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Survivorship analysis of Paleozoic Crinoidea: effect of filter morphology on evolutionary rates

  • Tomasz K. Baumiller (a1)

The evolutionary rates of Paleozoic Crinoidea were obtained using dynamic survivorship analysis. The stratigraphic ranges of 838 genera were used in the analyses, revealing a mean generic duration of 12.0 m.y. and a mean species duration of 6.7 m.y., values within the range of longevities reported for other taxa.

Further analyses showed differences in evolutionary rates among crinoid taxa: camerate species and genera were shorter-lived than species and genera of flexibles and inadunates. This pattern may result from ecological differences among these taxa: an energy budget equation solved for crinoids with various filter morphologies revealed that crinoids with fine-mesh filters require higher current velocities to supply them with sufficient particulate nutrients than do crinoids with coarse-mesh filters. A hypothesis stipulating that these differences control the distribution of crinoids among different environments is supported by patterns of occurrence of Mississippian crinoids: the pinnulate camerates (fine filter) dominate higher energy settings while the non-pinnulate inadunates and flexibles (coarse filter) are found in all environments. The “specialized” pinnulate crinoids may therefore be more prone to speciation and extinction than the non-pinnulate “generalists,” thus accounting for the observed differences in the evolutionary rates of the three subclasses.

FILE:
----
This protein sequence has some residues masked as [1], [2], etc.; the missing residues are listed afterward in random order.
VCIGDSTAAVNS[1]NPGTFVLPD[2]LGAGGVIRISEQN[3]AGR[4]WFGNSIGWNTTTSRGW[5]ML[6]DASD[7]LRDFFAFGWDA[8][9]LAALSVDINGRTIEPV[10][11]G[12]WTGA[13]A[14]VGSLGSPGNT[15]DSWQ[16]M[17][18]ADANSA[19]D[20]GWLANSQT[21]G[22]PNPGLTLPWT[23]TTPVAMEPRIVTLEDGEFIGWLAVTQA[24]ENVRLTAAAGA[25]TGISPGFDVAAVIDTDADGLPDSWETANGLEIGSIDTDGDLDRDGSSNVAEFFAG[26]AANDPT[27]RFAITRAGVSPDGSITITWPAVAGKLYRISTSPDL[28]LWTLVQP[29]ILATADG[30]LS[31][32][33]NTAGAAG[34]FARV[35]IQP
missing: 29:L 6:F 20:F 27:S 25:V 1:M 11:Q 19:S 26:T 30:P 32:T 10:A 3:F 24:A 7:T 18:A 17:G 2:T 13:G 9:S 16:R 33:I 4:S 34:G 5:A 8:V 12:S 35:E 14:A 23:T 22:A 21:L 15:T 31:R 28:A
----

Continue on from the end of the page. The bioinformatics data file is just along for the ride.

The above hypothesis was tested by comparing evolutionary rates of two morphological groups: fine-filtered crinoids (camerates) and coarse-filtered crinoids (non-pinnulate Paleozoic crinoids). As predicted, fine-filtered taxa had higher extinction and origination rates. A “bootstrapping” technique revealed that the differences in extinction rates were significant at the p < 0.10 level.

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